Sport & Auto
- About Future
- Digital Future
- Cookies Policy
- Terms & Conditions
- Investor Relations
- Contact Future
Dell, like everyone else, was affected by hard drive shortages resulting from flooding in Thailand, which may have played a role in revenue falling flat during the company's fiscal third quarter of 2011. If nothing else, the "complexity in working through the industry-wide hard drive issue" has Dell trending towards the lower end of the range of its revenue outlook of 1 to 5 percent growth for its full fiscal year, the company said.
Dell reported revenue of $15.4 billion in its third quarter, which is actually a few dollars lower than what it was one year prior, though reported as a zero percent change (just a $29,000 drop). Other numbers trended on the positive side, such as earnings per share (up 17 percent GAAP and 20 percent non-GAAP), operating income (up 12 percent GAAP and up 10 percent non-GAAP), and $4.7 billion in enterprise solutions and services, which is an all-time high for Dell.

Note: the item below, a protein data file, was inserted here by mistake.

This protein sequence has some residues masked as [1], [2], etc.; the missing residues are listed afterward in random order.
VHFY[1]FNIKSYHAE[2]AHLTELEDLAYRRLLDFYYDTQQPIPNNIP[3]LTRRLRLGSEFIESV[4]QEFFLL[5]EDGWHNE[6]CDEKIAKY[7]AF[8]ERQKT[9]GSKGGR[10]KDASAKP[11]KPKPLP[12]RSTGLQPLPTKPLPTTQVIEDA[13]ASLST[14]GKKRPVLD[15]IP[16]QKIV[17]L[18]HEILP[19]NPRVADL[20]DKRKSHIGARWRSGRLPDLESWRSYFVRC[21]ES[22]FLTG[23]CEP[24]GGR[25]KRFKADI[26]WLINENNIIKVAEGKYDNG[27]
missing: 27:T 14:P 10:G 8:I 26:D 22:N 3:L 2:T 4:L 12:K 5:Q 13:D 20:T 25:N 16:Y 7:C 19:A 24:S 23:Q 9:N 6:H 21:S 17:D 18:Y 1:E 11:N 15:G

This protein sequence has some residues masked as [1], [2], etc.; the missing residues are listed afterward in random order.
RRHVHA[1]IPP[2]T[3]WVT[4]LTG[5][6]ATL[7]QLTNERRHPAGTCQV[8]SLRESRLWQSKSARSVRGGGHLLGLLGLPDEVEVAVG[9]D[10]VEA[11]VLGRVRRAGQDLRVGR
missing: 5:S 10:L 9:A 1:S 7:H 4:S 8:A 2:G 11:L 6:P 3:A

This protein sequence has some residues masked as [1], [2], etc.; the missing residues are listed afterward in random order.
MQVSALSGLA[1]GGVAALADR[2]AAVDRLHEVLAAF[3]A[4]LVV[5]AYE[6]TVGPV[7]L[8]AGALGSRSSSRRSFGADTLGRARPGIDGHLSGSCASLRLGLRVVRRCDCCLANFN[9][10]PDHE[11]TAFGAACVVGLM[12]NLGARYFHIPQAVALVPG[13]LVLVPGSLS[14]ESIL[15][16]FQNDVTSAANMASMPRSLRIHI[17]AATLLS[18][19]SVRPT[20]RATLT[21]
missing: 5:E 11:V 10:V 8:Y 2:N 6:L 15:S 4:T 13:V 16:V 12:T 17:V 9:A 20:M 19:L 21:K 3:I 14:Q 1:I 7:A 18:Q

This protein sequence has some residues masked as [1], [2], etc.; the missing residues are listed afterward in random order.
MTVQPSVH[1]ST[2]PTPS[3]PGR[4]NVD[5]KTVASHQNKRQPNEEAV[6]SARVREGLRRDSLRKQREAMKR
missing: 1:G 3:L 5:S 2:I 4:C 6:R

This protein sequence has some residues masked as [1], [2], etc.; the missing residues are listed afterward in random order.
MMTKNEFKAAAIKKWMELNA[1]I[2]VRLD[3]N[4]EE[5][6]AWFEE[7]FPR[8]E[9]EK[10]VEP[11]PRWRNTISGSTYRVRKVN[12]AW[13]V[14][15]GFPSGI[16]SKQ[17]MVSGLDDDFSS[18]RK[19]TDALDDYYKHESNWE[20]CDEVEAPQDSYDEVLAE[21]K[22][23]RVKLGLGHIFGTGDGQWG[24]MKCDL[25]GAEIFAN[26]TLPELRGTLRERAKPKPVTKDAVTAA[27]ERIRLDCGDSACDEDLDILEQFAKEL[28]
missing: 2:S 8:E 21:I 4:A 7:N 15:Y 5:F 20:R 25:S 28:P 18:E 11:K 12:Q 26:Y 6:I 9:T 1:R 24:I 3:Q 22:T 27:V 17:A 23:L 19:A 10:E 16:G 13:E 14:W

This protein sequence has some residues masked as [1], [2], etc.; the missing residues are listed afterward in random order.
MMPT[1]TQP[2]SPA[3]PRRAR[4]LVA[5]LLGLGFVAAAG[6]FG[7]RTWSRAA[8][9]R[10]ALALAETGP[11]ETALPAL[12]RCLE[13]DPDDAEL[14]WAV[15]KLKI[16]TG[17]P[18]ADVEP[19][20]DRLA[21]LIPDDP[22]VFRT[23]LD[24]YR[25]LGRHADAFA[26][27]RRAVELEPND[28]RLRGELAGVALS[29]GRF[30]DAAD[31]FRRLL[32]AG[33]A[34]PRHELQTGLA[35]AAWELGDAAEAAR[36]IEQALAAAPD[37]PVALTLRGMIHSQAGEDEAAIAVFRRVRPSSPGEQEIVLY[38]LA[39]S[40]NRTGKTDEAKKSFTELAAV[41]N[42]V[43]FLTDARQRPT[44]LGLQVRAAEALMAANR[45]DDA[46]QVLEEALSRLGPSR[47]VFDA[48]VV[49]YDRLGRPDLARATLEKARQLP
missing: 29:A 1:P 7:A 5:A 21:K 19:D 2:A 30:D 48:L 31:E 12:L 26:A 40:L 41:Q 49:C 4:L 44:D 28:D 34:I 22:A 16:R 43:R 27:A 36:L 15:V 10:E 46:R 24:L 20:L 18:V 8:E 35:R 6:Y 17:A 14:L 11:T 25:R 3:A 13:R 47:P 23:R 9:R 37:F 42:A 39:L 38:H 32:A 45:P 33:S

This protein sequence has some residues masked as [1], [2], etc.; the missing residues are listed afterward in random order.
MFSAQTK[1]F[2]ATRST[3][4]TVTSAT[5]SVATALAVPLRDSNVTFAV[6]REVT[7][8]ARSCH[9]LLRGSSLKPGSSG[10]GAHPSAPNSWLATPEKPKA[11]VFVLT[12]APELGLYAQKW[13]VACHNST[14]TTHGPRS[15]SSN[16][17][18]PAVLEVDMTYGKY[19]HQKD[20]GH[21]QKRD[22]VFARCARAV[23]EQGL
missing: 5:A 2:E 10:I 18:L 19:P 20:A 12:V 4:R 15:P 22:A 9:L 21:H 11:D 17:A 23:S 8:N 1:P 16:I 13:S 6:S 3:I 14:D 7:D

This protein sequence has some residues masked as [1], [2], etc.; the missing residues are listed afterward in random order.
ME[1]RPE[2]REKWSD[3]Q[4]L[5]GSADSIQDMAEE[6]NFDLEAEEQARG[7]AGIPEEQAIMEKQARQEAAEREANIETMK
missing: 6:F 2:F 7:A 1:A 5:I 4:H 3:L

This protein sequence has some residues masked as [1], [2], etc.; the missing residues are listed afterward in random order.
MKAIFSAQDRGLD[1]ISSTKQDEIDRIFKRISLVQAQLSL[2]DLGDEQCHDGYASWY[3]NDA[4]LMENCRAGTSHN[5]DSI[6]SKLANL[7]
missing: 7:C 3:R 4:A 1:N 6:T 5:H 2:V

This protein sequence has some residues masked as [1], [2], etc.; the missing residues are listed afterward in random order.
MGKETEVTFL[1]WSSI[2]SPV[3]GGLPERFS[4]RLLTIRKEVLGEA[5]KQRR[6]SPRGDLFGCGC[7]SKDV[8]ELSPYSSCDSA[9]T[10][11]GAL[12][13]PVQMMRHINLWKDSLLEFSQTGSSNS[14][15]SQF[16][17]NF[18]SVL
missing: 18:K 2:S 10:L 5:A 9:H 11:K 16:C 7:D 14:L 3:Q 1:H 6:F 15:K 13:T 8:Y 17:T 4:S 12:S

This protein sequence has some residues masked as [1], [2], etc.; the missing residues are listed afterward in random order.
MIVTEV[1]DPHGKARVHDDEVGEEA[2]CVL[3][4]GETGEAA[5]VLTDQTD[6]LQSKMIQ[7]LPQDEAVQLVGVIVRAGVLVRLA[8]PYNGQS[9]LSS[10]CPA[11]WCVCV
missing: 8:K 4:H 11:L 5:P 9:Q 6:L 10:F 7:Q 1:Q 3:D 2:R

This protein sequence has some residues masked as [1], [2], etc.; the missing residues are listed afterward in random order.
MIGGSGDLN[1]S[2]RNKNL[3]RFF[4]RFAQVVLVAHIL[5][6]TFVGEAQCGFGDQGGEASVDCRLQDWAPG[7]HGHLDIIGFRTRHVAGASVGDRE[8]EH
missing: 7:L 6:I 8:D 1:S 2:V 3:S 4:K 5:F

"Our results this quarter and over the past year reflect a new Dell, one focused on providing our customers productivity-enhancing solutions either developed organically or acquired," said Michael Dell, chairman and CEO. "We’re now investing in research and development activities at almost a billion-dollar annual run rate and our earnings per share is up 86 percent over the last 12 months."
Dell saw a 6 percent decline in consumer revenue, which fell to $2.8 billion in the third quarter. However, the company's higher end products performed well, and in particular Dell's high-end XPS consumer laptop business, which grew 207 percent. XPS revenue now accounts for 20 percent of Dell's total consumer laptop business, the OEM said.
Looking ahead, Dell believes it's "on track for another outstanding year."